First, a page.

By Guest Blogger Paula Jager, CSCS
I asked for interaction and feedback in my last guest post and boy, did I get it! Excellent questions everyone. To those that contacted me directly I have already responded. I didn’t want to not answer anyone’s questions so we will do so on today’s blog and it’s a long one. So grab a cup of java with some raw cream, sit back and read on. Some of you had multiple questions in your feedback–if I did not answer them all let’s keep it coming on this post and I will do so.
In general I have received multiple requests for How to Guides, Basic Bodyweight Workouts, Intro to Weight Lifting, Scaling Options and Working Out at Home. You all have given me plenty to work with and these will be the subjects of upcoming blogs. As well as some video guides in the future.
Questions: From Margaret; how to work a fitness routine in at home and stay consistent while developing habits that you can maintain with traveling interruptions?
Answer: First, you must make fitness a priority just as you did learning to eat traditionally. Secondly, set a schedule (write it in your planner or appointment book just like you would any other) and stick to it, even while traveling. To keep it simple develop workouts that you can do with little to no equipment when you are traveling. Several can be found on this website Modify the workouts as necessary for your fitness level by reducing the number of reps, sets or intervals. Everything can be scaled. As far as the eating goes; if you are able to stay on the straight and narrow everything else in your life is easier to maintain. Stick to meat, fish, fowl, vegetables, some fruit, little starch and no sugar. That can be followed most anywhere.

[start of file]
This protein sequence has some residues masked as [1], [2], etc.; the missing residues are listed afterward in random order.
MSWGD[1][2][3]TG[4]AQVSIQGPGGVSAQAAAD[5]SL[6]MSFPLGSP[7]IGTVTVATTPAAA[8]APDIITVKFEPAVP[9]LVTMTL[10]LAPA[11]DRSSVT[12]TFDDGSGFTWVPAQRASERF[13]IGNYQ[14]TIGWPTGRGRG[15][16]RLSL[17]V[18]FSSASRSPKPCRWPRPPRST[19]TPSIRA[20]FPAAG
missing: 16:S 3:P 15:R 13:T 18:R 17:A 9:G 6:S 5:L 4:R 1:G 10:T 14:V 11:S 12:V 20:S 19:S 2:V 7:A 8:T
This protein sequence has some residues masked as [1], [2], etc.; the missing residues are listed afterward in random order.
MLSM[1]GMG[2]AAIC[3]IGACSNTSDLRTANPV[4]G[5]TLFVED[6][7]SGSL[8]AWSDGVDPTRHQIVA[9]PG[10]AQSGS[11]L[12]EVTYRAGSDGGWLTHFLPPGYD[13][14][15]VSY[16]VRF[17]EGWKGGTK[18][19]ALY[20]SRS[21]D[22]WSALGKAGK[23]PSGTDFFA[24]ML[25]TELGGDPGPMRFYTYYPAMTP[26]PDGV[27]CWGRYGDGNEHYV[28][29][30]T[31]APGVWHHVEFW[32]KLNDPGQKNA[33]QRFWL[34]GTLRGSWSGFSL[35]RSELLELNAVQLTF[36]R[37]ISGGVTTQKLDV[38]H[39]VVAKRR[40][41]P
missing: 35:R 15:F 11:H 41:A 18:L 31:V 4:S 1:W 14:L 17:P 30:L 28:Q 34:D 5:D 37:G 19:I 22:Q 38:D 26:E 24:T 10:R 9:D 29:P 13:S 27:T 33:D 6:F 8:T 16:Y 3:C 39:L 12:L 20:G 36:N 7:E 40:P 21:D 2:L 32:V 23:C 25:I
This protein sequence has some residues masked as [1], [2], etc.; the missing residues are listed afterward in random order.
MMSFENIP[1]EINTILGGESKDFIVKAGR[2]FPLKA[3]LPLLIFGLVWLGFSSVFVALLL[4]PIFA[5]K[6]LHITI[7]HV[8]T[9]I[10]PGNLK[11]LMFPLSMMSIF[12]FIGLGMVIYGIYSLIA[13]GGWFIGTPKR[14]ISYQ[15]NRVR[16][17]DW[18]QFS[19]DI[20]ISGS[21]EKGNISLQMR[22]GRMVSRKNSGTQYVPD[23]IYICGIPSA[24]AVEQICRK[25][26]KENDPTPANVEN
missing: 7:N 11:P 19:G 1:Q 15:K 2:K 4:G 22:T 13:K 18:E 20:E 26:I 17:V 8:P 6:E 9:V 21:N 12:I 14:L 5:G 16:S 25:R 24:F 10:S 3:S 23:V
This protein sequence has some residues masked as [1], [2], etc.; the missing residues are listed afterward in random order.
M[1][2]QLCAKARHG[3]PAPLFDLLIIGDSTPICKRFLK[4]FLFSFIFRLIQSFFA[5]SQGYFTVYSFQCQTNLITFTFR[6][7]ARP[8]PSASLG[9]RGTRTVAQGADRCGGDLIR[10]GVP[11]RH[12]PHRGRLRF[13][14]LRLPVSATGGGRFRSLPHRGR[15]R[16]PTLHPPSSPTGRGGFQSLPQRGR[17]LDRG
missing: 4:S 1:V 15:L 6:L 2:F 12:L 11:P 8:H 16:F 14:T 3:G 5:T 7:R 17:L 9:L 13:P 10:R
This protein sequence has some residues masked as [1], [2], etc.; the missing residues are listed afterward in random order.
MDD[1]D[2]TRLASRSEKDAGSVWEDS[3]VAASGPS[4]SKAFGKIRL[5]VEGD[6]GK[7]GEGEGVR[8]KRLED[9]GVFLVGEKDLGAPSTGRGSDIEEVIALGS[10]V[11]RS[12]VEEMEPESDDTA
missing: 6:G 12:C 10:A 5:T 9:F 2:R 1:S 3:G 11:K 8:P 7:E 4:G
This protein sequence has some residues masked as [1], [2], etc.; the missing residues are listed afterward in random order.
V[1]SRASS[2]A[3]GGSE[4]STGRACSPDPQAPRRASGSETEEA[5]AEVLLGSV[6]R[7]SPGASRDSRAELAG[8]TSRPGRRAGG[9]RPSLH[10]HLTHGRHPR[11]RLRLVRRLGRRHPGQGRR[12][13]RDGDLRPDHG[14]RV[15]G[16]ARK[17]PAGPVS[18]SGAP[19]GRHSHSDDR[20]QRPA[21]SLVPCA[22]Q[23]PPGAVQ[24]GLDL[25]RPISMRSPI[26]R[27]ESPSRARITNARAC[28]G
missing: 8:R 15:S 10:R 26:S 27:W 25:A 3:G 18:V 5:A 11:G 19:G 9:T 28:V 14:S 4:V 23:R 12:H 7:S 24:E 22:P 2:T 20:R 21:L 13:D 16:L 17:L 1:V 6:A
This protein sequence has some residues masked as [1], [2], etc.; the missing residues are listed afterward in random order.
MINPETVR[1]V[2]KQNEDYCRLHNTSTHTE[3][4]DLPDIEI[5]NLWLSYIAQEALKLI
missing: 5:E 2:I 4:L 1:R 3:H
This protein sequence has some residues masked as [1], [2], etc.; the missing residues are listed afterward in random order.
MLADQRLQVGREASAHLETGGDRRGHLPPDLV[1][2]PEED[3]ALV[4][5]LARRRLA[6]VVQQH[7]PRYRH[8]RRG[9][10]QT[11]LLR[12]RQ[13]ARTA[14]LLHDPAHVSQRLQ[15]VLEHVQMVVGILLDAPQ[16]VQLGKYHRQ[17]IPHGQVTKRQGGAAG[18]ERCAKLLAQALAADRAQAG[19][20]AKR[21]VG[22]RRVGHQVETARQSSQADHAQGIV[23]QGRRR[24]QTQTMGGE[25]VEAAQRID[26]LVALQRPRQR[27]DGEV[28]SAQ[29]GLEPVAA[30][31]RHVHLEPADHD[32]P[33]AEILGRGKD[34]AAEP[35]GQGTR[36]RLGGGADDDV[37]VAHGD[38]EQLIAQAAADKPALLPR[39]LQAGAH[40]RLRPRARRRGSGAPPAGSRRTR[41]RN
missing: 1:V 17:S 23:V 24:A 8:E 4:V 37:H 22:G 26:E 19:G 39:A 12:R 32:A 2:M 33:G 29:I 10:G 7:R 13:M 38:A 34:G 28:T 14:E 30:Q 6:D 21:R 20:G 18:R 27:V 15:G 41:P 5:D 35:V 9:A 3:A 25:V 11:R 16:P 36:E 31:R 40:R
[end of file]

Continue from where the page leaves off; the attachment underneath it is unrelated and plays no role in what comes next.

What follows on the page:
Question: Emily asked “is it necessary to HURT, for an exercise program to be effective?”
Answer: Exercise should not “hurt” but in order to achieve any level of fitness there will be discomfort. You must progress and take your body beyond where it has been in order to become fitter on induce change. There is nothing wrong with a 3 day/week gym workout that combines exercise and cardio on alternating days as you have done in the past. That program in itself will develop a healthy level of fitness with–as you mentioned–the addition of proper nutrition. You also stated that you tried CrossFit and felt “if I stuck with it, I could really change my body”. Yes you could, it works plain and simple but “I didn’t enjoy it” and that is important also. If you are going to make exercise a lifelong habit you must find something you enjoy and there is more than one way to get there. Yoga? A great compliment to a strength and conditioning program but in my opinion it is not enough by itself.
Question: Joy found the CrossFit workouts on the blog difficult to implement?